There has been a lot of uncertainty for some Americans in recent weeks as President Donald Trump has taken office, and that has extended to the question of how the federal government will proceed with regard to legal marijuana. Especially troubling was the nomination of Sen. Jeff Sessions to the post of U.S. Attorney General over the Justice Department. Sessions in the past has been outspoken in his opposition to legalized marijuana, questioning the character of those who use the drug for any purpose.
However, there is some evidence Sessions may be softening somewhat on his position, and there could be new reason to be hopeful about the Trump-era as far as legal cannabis is concerned. In a recent confirmation hearing on Capitol Hill, Sessions, although shying away from a definitive plan for how to treat states’ legalization of the drug, did concede during questioning that to disrupt the legal marijuana markets by enforcing federal cannabis laws could result in an unnecessary strain on federal resources.
Beyond this revelation came the recommendation of Jim O’Neill for the appointment to lead the U.S. Food & Drug Enforcement Administration (FDA). According to Bloomberg News, O’Neill is managing director at Mithril Capital Management and a Silicon Valley investor. He previously served as the principal associated deputy secretary at the Department of Health and Human Services. Although he doesn’t have a medical background (and the head of the FDA has been for the lats 50 years either a medical doctor or prominent scientific researcher), he is believed to be a supporter of medical marijuana. He has strong ties with billionaire Peter Thiel, a Trump transition team member who co-founded the Coalition for Cannabis Policy Reform.
Having an advocate for marijuana legalization could be a game-changer for the industry. The FDA has long been unwilling to budge on its current stance in refusing to consider that marijuana is medicine. This is true even though the FDA has approved three medicines that are marijuana-based.
The hope is that if confirmed, O’Neill would be a catalyst for dramatic change on the issue. Specifically, that he may be able to open the doors blocked by regulations that currently prevent medical research of marijuana. These kind of reforms could, in the long-run, result in marijuana being taken off the Schedule I position of the Controlled Substances Act. The hope is that these efforts would coincide with the Justice Department’s decision to refrain from re-initiating federal policy that targeted marijuana businesses for federal civil forfeiture action. Such actions were common under President Obama’s term until the so-called “Cole Memo” issued by Deputy Attorney General James Cole in August 2013.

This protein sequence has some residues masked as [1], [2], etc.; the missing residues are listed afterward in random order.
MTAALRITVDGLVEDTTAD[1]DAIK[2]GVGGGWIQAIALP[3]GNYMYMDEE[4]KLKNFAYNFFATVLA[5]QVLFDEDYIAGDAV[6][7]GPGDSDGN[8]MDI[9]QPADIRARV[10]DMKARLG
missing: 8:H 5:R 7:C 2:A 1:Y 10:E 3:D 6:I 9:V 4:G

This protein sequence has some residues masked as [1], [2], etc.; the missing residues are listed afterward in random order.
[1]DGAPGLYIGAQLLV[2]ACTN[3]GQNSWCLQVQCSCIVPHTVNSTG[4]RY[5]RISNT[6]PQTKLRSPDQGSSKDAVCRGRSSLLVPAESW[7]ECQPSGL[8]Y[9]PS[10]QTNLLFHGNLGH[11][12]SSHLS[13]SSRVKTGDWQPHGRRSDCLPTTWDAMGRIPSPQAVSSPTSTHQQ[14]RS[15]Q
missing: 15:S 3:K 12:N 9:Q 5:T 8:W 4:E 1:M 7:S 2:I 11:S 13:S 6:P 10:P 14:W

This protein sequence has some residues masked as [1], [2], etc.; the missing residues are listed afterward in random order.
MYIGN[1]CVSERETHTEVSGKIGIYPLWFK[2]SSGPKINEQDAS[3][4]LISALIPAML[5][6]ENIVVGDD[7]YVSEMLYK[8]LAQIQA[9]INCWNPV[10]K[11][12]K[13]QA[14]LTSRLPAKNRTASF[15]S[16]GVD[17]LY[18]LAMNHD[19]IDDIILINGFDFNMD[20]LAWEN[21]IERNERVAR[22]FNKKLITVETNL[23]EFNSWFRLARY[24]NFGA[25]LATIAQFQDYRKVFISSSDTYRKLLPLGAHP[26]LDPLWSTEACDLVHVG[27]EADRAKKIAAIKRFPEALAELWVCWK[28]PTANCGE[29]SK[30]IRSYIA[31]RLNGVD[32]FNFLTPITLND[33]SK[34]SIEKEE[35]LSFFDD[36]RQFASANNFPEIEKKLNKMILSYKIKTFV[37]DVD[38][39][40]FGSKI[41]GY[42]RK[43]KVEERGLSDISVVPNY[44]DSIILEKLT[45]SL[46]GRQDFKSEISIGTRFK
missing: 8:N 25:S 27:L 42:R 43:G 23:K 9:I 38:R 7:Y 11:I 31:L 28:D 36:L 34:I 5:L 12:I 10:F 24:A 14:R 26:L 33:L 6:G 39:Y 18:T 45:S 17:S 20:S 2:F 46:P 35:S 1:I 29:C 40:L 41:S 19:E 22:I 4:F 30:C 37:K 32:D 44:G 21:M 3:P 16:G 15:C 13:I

The FDA has some of the broadest regulatory authority in the government. It’s responsible for overseeing drugs, medical devices, cosmetics, tobacco, dietary supplements and food that reaches American consumers. It’s also central to pharmaceutical research, and is the agency that oversees clinical trials. O’Neill has previously advocated for freer markets in a wide range of health care services and goods, which he opined would drive down costs and expand innovation.
The Los Angeles CANNABIS LAW Group represents growers, dispensaries, collectives, patients and those facing marijuana charges. Call us at 714-937-2050.
Trump Team Said to Consider Thiel Associate O’Neill for FDA, Dec. 7, 2017, By Drew Armstrong, Bloomberg
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California Weighs Marijuana Billboard Ban, Jan. 30, 2017, L.A. Marijuana Lawyer Blog